Malaysia has called on the Indo-Pacific Economic Framework (IPEF) member countries – especially the US – to focus on the market access element, namely capacity building and technical assistance as part of its initiative.
International Trade and Industry Minister Mohamed Azmin Ali said the IPEF was an instrument of economic diplomacy that aimed to strengthen cooperation between member countries.
He said the IPEF was different from other free trade agreements such as the Comprehensive and Progressive Agreement for Trans-Pacific Partnership (CPTPP) as it had a clear market access element.
“IPEF members are countries with different backgrounds and varying development levels.
"As such, through the element of capacity building and technical assistance, we can reduce or close the development gaps between the countries," he said during the question-and-answer session at the Dewan Rakyat today.
Azmin was responding to a question by Wong Hon Wai (PH-Bukit Bendera) about the difference between the IPEF and CPTPP and how Malaysia can balance economic diplomacy with China which is not a member of the IPEF.
The IPEF currently comprises 14 countries: the US, Australia, Brunei, Fiji, India, Indonesia, Japan, South Korea, Malaysia, New Zealand, the Philippines, Singapore, Thailand and Vietnam.
Azmin said the IPEF was able to boost economic resilience and competitiveness, regional interconnectivity and prosperity, as well as assist in the post-pandemic economic recovery process.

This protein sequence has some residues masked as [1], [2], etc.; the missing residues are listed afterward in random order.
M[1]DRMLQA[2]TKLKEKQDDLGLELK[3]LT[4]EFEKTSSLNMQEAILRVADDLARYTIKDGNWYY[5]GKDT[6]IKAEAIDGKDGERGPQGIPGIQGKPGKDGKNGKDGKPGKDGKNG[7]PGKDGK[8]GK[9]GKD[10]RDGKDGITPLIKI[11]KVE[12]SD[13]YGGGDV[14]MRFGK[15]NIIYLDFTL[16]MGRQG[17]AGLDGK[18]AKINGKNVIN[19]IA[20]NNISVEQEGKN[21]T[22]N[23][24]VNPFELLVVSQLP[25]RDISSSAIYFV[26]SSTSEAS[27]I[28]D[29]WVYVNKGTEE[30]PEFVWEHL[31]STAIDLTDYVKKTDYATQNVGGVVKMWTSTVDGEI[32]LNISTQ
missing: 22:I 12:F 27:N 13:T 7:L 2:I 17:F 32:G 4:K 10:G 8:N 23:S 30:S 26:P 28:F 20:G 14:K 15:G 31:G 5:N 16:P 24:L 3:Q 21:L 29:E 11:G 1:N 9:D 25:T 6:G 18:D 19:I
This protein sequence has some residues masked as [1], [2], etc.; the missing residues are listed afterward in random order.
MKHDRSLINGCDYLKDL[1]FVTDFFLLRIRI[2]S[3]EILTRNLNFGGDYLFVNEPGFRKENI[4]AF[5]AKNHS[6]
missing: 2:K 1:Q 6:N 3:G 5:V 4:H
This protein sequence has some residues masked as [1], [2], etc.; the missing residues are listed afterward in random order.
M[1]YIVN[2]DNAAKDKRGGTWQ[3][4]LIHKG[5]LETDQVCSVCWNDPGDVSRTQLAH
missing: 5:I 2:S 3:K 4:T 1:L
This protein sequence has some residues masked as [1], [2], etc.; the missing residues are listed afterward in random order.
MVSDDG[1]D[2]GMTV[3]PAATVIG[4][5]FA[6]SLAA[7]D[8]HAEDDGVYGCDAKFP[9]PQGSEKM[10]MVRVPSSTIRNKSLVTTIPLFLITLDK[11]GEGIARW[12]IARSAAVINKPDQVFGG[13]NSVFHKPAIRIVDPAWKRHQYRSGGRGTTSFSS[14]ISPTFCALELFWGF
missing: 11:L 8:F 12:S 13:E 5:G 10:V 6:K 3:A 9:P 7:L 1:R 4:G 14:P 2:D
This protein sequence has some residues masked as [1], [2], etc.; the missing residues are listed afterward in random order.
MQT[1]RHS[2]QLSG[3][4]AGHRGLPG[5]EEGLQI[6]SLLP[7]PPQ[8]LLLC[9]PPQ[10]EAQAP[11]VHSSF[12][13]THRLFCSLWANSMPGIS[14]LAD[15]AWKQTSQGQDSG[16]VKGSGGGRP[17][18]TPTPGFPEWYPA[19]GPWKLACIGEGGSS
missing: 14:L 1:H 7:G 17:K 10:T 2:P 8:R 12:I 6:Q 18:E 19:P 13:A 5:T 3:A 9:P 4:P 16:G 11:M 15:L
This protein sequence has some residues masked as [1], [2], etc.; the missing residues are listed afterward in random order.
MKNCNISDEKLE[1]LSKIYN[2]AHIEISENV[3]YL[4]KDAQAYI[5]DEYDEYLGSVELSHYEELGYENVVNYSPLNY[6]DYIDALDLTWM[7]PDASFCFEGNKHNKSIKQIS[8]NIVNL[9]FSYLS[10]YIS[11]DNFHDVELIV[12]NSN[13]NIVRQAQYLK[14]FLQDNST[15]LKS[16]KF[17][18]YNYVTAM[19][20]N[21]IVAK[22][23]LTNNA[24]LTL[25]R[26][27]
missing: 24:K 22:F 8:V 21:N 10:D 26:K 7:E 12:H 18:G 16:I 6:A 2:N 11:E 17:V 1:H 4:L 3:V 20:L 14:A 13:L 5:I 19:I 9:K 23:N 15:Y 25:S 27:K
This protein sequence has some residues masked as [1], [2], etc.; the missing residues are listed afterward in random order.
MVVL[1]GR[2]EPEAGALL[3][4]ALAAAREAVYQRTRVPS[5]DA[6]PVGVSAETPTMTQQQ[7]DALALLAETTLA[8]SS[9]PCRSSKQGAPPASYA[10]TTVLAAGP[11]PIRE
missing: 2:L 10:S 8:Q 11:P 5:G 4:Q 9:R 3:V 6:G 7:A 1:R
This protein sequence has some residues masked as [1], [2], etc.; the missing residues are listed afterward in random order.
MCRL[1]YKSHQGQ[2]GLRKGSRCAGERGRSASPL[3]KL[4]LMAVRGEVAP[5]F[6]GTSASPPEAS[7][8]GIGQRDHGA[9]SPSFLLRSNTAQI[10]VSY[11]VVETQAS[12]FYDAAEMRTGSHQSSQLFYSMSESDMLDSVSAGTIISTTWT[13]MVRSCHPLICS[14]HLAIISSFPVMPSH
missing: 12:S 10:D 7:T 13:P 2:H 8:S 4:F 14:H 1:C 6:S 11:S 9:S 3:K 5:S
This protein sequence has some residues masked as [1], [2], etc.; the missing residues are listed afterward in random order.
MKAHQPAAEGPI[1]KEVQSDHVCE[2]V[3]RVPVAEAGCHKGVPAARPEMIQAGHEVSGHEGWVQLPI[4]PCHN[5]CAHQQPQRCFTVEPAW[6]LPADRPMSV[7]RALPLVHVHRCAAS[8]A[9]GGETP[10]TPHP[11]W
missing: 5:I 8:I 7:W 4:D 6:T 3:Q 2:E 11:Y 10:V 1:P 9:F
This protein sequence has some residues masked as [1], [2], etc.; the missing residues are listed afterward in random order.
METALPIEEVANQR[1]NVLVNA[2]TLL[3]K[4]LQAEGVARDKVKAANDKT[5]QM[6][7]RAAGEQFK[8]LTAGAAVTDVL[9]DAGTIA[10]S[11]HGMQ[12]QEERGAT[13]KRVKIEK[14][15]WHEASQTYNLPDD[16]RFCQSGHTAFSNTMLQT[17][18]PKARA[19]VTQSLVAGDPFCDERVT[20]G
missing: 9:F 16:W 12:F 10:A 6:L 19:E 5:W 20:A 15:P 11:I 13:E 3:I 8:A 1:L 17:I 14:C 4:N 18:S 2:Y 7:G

He said the proposed inclusion of the market access element was submitted during the virtual two-day IPEF ministerial level meeting which started on Tuesday.
He also expressed Malaysia's readiness to participate in all four pillars of the IPEF framework, namely trade; supply chains; clean energy, decarbonisation and infrastructure; tax and anti-corruption.
He said Malaysia's involvement in the first pillar was important as the country did not have a bilateral economic cooperation platform with the US apart from the Trade and Investment Framework Agreement.
"The IPEF is seen as a suitable platform for both countries to discuss various matters related to trade such as sharing efforts to improve Malaysia's position in the Trafficking in Persons Report.
"(We are also) able to increase cooperation with the US government to strengthen Malaysia’s ability to comply with the latest international regulations and standards and further reduce the issuance of withhold release orders to Malaysian companies," he said.